This write up is for problems #2 in Assignment
11.

**Investigating Polar
Equations**
**by**
**Kimberly Burrell
and Brad Simmons**

Investigation of
After we investigated the polar equation
by varying "a" and "k", we were given a similar
polar equation except for the addition of "b". At this
point in our investigation, we will vary the "b" using
the before mentioned values for "a" and "k".
Again the cosine equation will remain symmetric about the x-axis.
We will now work with the cosine problem
(red) which will be graphed over the sine problem (blue).
When all values are 1, we have the
following graph.
The graph now has a distinct shape.
There appears to be a smaller curve inside the larger curve and
passing through the origin. The cosine graph still appears to
be rotated to the right. Will the curve behave like the previous
curves if we change the value of "b" to 2? Let's see.
The smaller curve appears to disappear.
However, there is still a noticeable bend at the origin of the
graph. The cosine graph (red) appears to have rotated to the right
as before.
Now, let us vary both "k"
and "b".
When a = 1, k = 2, and b = 2, we get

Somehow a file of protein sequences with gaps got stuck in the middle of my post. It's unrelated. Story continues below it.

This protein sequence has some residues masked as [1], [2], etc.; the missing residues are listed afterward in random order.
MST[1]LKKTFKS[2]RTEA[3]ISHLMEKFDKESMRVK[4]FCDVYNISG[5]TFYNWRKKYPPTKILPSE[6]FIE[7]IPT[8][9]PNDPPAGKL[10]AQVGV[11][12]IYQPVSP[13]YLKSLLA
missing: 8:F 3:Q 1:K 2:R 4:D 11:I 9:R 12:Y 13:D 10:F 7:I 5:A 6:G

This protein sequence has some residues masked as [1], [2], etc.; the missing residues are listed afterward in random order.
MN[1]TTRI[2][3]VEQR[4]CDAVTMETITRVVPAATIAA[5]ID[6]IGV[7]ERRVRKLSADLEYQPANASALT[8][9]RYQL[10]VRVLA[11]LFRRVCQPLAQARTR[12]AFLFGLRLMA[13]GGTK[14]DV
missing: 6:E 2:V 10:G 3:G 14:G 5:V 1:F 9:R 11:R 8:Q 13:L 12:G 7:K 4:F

the following graph.
Here, we can observe two pedal-like
curves that are connected at the origin with the cosine being
rotated to the right.
Now let us change "a" to
2, also.
When a = 2, we get 4 pedal-like curves
that are connected at the origin. Two of these pedals are smaller
than the original two pedals. Again, the cosine graph is rotated
to the right. Now let us see what occurs when we change a = 5.
The pedals have expanded as with the
previous changes of "a", and there was a rotation to
the right. Therefore, if we change "k" the number of
pedals should change if the same principles for "k"
apply in this polar equation.
Let us try k = 5.
By observation one can see that there
are 5 large pedals and 5 small pedals which are inside the larger
ones.
Finally, we will let all values of
a, k, and b vary.
Here a = 2, b = 1, and k = 5. What
conclusions can you draw from this?

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